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Chapter 2

PSYCH 101 Chapter 2: An Introduction to Psychological Science > Module 2.3 (ONLINE Week 1): Ethics in Psychological Research (Krause, Corts, Smith, Dolderman)

by

Department
Psychology
Course Code
PSYCH101
Professor
Paul Wehr
Chapter
2

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Module 2.3: Ethics in Psychological Research
Week 1 Readings
Learning Objectives:
-understand the importance of reporting and storing data
-understand why animals are often used in scientific research
-analyze the method of using deception in psychological research
Ethics in Psychological Research
-ethical issues focus on protecting the physical and mental well-being of participants,
obtaining consent from them, and ensuring that their responses remain confidential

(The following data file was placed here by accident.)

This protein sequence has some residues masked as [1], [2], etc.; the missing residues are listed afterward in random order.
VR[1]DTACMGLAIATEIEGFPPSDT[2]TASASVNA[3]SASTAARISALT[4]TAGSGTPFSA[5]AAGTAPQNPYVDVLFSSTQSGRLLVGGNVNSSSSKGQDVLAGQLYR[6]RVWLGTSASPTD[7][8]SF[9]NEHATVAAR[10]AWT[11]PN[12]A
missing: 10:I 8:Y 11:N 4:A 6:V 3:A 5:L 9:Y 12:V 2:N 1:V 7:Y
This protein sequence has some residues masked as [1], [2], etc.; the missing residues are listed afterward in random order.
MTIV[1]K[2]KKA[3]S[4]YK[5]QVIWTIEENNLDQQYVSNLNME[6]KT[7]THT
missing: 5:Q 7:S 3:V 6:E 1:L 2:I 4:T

Promoting the Welfare of Research Participants
-all institutions that engage in research with humans are required to have a REB
research ethics board (REB): committee of researchers and officials at an institution
charged with the protection of human research participants
-REB’s protect individuals in two ways:
1. committee weighs the potential risks to the volunteers against the possible
benefit of the research
2. requires that volunteers agree to participate in the research (informed consent)
Weighing the Risks and the Benefits of Research
-some research is slightly riskier either mentally or physically
-benefits must be weighed against the short-term risk to participants
-examples of measures that involve possible cognitive and emotional stress:
mortality salience: participants are made more aware of death
writing about upsetting or traumatic experiences
-REB serves as a third party that weighs the risks and benefits of research without
being personally invested in the outcome
-mandatory that patients be informed of any risks they may be exposed to and must
willingly volunteer to participate in the study
Obtaining Informed Consent
-researchers must ensure volunteers are participating voluntarily
-participants must provide informed consent
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